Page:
This dissertation explores operatic adaptations of Orlando JR furioso in the eighteenth century, particularly as they relate to the Arcadian Academy. Whereas the seventeenth century witnessed only a handful of Furioso-themed operas, the eighteenth century was a veritable geyser of operatic Orlando; dozens of libretti were produced on the subject, leading to an eighteenth-century craze for the crazed, staged Orlando. The most celebrated and most diffused operatic adaptations of the Furioso were produced by members of the highly influential Arcadian Academy, an institution that aimed to establish a literary (and therefore social, cultural, and political) reign of good taste and reason throughout the European continent. This dissertation probes why and how Arcadians, self-proclaimed harbingers of eighteenth-century reason, were so invested in the operatic depiction of a Renaissance madman. I am interested not only in the intertextual threads of operatic Orlando that is, how librettists and composers translated sixteenth-century sensibilities to the eighteenth-century stage—but also how these intertextual threads can be read for their broad cultural resonances. Operatic Orlando, in his many permutations, is emblematic of the complexities and contradictions espoused by the Arcadian Academy, and, as such, is crucial to the shaping of an eighteenth-century ethos.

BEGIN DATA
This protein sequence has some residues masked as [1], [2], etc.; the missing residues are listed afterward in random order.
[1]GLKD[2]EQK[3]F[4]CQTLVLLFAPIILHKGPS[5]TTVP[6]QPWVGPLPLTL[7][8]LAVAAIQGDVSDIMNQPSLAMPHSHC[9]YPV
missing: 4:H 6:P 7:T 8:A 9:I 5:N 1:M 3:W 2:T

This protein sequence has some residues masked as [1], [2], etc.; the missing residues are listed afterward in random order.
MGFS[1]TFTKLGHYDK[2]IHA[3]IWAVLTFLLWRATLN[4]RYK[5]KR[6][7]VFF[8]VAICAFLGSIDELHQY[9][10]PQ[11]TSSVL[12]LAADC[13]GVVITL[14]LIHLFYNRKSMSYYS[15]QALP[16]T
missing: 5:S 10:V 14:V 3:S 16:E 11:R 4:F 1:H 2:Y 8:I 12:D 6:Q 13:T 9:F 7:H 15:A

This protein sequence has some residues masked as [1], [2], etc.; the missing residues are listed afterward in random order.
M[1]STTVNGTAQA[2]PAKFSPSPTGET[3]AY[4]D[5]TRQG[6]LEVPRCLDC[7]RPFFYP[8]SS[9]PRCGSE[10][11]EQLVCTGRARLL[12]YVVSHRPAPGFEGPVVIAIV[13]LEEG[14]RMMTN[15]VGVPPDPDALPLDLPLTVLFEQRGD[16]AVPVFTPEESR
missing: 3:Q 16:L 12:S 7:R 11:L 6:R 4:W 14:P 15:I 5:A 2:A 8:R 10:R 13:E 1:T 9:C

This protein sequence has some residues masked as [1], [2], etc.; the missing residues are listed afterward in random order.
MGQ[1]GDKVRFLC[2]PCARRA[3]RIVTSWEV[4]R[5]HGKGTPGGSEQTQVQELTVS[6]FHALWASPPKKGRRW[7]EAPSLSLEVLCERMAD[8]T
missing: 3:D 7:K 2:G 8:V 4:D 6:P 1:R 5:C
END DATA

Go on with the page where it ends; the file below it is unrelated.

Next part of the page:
This dissertation consists of five chapters. The first chapter explores the different ways in which Arcadians understood madness, in its myriad manifestations. Rather than focusing specifically on opera, I cast a wide net in my discussion in order to holistically approach Arcadian theories and practices: through an examination of early Arcadian writings I identify threads and currents that likely formed the text/texture for the operatic Orlando craze. Chapter 2 focuses more specifically on Arcadian opera, if such a concept truly existed: drawing from the works of scholars of music history such as those of Freeman, Strohm, and Smith, I explore the conventions of eighteenth-century opera and contextualize them within the frame of the Arcadian Academy and its reform culture. Chapters 3, 4, and 5 form the analytical body of the dissertation, as they each probe the conditions and textual questions of specific adaptations of the Furioso. I consider the libretti discussed in each of these chapters to be `ur-adaptations,' in that they were each performed—and often modified—numerous times in diverse locales, serving as textual bases for many of the eighteenth-century Furioso adaptations. In these chapters I perform both historical analyses and close readings of texts, as well as musical analyses and examinations of related textual objects. Thus in Chapter 3 I read Grazio Braccioli's libretto Orlando furioso (1713) as well as his related libretto Orlando finto pazzo (1714), and explore the musical settings of composer Antonio Vivaldi as they were performed at the Teatro Sant'Angelo in Venice; in Chapter 4 I turn to Rome, with Carlo Sigismondo Capece's libretto Orlando ovvero la gelosa pazzia (1711), and follow the work to its London iteration Orlando (1733), which was set to music by George Frideric Handel; finally, in Chapter 5 I analyze Pietro Metastasio's serenata L'Angelica (1720) within the context of the court of the Holy Roman Emperor, and explore its resonances throughout Europe.
|School Location:||United States -- Connecticut|
|Source:||DAI-A 78/11(E), Dissertation Abstracts International|
|Subjects:||Romance literature, Music, Theater History|
|Keywords:||Arcadian Academy, Eighteenth-Century, Madness, Opera, Orlando Furioso|
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